If Debussy’s operatic path remained largely blocked, he found new fluency in the production of instrumental scores: the three sets of “Images” for piano and for orchestra, the two books of Preludes for solo piano, “La Mer,” and the dance score “Jeux.” In this pervasively dazzling body of music, Symbolist gloom gives way to glowing new colours and a fresh rhythmic punch. Popular influences come to the fore: vaudeville tunes, circus marches, cabaret, Iberian dances, ragtime.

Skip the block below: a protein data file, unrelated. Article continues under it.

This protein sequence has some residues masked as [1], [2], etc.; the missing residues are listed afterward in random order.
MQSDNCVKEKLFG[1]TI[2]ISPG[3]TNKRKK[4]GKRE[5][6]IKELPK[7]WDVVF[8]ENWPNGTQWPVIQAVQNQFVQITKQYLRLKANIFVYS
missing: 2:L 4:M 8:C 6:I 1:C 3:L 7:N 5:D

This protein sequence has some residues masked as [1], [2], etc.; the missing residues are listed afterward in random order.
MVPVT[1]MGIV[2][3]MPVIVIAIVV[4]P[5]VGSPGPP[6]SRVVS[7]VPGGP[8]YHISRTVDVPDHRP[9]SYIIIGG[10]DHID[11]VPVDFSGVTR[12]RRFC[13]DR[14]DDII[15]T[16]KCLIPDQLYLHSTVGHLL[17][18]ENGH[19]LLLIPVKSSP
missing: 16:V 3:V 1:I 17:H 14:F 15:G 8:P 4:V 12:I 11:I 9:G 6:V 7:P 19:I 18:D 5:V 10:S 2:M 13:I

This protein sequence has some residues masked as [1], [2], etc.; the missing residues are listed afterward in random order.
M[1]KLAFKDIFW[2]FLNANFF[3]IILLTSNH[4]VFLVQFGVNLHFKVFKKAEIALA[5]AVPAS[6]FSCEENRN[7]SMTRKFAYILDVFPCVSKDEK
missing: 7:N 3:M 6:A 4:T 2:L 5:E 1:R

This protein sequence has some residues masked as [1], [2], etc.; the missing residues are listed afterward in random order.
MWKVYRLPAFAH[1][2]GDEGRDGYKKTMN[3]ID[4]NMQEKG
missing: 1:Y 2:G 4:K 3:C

While exploring the D.G. Debussy box, the richer of the two collections, I found myself fixated on Arturo Benedetti Michelangeli’s casually immaculate rendering of “Reflets dans l’Eau,” from the first book of “Images.” Michelangeli’s recording of “Images,” made in 1971, is rightly regarded as one of the greatest piano records ever made. “Reflets” begins with eight bars confined to the key of D-flat major, or, more precisely, to the scale associated with that key. Chords drawn from those seven notes lounge indolently across the keyboard. In the ninth bar, though, the work goes gorgeously haywire. Extraneous notes invade the inner voices, even as a D-flattish upper line is maintained. Pinprick dissonances disrupt the sense of a tonal center, and the music collapses into harmonic limbo, in the form of a rolled chord of fourths. This is Debussyan atonality, which predates Schoenberg’s and is very different in spirit: not a lunge into the unknown but a walk on the wild side. We stroll back home with a descending string of chords that defy brief description: sevenths of various kinds, diminished sevenths, dominant sevenths, and what, in jazz, is called the minor major seventh. Michelangeli, who admired the jazz pianist Bill Evans and was admired by Evans in turn, plays this whole stretch of music as if he were hunched over a piano in a smoke-filled club, at one in the morning, sometime during the Eisenhower Administration. Two bars later, we are back in D-flat—an even more restricted version of it, on the ancient pentatonic scale. Some kind of bending of the musical space-time continuum has occurred, and we are only sixteen bars in.